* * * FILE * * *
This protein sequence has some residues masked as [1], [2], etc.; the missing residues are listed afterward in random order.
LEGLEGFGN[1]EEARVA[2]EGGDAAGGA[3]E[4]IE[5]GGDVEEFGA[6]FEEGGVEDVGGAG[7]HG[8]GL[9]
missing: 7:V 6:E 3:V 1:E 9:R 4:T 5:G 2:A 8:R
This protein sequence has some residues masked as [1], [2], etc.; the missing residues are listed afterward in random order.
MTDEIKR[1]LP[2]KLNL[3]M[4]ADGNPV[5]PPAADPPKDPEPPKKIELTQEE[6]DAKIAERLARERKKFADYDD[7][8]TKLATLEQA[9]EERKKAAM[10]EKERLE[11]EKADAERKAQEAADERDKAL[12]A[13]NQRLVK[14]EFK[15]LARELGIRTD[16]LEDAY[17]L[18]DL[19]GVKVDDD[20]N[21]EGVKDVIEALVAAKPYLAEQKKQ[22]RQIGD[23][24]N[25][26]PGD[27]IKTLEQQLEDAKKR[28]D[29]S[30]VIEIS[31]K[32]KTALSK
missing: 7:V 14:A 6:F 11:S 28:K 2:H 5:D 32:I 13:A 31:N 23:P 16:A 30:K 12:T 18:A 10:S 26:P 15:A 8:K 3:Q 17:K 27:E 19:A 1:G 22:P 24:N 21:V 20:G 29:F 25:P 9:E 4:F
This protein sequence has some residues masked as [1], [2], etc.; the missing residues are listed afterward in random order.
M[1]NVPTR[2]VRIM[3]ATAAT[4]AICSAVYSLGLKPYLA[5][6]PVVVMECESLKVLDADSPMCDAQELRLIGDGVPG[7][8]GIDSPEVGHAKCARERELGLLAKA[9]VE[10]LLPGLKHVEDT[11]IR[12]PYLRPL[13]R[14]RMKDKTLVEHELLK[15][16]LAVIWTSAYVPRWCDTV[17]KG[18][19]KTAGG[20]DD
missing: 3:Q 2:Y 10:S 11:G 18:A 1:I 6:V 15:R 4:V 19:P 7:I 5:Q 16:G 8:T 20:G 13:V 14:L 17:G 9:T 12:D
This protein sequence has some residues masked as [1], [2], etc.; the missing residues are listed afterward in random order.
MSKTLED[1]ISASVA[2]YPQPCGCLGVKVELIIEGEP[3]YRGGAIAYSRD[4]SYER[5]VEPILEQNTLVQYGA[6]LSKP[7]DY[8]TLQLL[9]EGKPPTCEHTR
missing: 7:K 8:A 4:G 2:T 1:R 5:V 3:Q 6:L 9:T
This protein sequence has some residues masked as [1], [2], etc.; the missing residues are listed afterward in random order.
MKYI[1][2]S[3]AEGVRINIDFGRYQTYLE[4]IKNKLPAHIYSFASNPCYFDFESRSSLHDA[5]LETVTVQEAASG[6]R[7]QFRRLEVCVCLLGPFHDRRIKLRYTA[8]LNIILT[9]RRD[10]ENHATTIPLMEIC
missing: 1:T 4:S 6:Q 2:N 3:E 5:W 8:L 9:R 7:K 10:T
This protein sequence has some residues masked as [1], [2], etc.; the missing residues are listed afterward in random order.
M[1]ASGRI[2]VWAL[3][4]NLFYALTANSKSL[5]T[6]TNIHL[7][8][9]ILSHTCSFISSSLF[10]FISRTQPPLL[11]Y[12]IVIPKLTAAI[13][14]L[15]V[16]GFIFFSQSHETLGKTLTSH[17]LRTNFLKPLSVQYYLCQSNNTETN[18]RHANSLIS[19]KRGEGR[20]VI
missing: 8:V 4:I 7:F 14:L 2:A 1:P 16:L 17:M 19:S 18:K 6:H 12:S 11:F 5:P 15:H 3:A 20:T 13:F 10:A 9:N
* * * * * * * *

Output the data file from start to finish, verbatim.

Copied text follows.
This protein sequence has some residues masked as [1], [2], etc.; the missing residues are listed afterward in random order.
LEGLEGFGN[1]EEARVA[2]EGGDAAGGA[3]E[4]IE[5]GGDVEEFGA[6]FEEGGVEDVGGAG[7]HG[8]GL[9]
missing: 7:V 6:E 3:V 1:E 9:R 4:T 5:G 2:A 8:R
This protein sequence has some residues masked as [1], [2], etc.; the missing residues are listed afterward in random order.
MTDEIKR[1]LP[2]KLNL[3]M[4]ADGNPV[5]PPAADPPKDPEPPKKIELTQEE[6]DAKIAERLARERKKFADYDD[7][8]TKLATLEQA[9]EERKKAAM[10]EKERLE[11]EKADAERKAQEAADERDKAL[12]A[13]NQRLVK[14]EFK[15]LARELGIRTD[16]LEDAY[17]L[18]DL[19]GVKVDDD[20]N[21]EGVKDVIEALVAAKPYLAEQKKQ[22]RQIGD[23][24]N[25][26]PGD[27]IKTLEQQLEDAKKR[28]D[29]S[30]VIEIS[31]K[32]KTALSK
missing: 7:V 14:A 6:F 11:S 28:K 2:H 5:D 32:I 13:A 31:N 23:P 16:A 30:K 12:T 18:A 10:S 26:P 15:A 8:K 3:Q 17:K 27:E 19:A 1:G 22:P 24:N 21:V 20:G 29:F 25:P 9:E 4:F
This protein sequence has some residues masked as [1], [2], etc.; the missing residues are listed afterward in random order.
M[1]NVPTR[2]VRIM[3]ATAAT[4]AICSAVYSLGLKPYLA[5][6]PVVVMECESLKVLDADSPMCDAQELRLIGDGVPG[7][8]GIDSPEVGHAKCARERELGLLAKA[9]VE[10]LLPGLKHVEDT[11]IR[12]PYLRPL[13]R[14]RMKDKTLVEHELLK[15][16]LAVIWTSAYVPRWCDTV[17]KG[18][19]KTAGG[20]DD
missing: 3:Q 2:Y 10:S 11:G 18:A 1:I 6:V 15:R 4:V 19:P 7:I 5:Q 16:G 8:T 20:G 13:V 14:L 17:G 9:T 12:D
This protein sequence has some residues masked as [1], [2], etc.; the missing residues are listed afterward in random order.
MSKTLED[1]ISASVA[2]YPQPCGCLGVKVELIIEGEP[3]YRGGAIAYSRD[4]SYER[5]VEPILEQNTLVQYGA[6]LSKP[7]DY[8]TLQLL[9]EGKPPTCEHTR
missing: 7:K 8:A 4:G 2:T 1:R 5:V 3:Q 6:L 9:T
This protein sequence has some residues masked as [1], [2], etc.; the missing residues are listed afterward in random order.
MKYI[1][2]S[3]AEGVRINIDFGRYQTYLE[4]IKNKLPAHIYSFASNPCYFDFESRSSLHDA[5]LETVTVQEAASG[6]R[7]QFRRLEVCVCLLGPFHDRRIKLRYTA[8]LNIILT[9]RRD[10]ENHATTIPLMEIC
missing: 1:T 4:S 6:Q 2:N 3:E 5:W 8:L 9:R 7:K 10:T
This protein sequence has some residues masked as [1], [2], etc.; the missing residues are listed afterward in random order.
M[1]ASGRI[2]VWAL[3][4]NLFYALTANSKSL[5]T[6]TNIHL[7][8][9]ILSHTCSFISSSLF[10]FISRTQPPLL[11]Y[12]IVIPKLTAAI[13][14]L[15]V[16]GFIFFSQSHETLGKTLTSH[17]LRTNFLKPLSVQYYLCQSNNTETN[18]RHANSLIS[19]KRGEGR[20]VI
missing: 8:V 4:I 7:F 14:L 2:A 1:P 16:L 17:M 19:S 18:K 6:H 12:S 11:F 5:P 15:H 3:A 20:T 13:F 10:A 9:N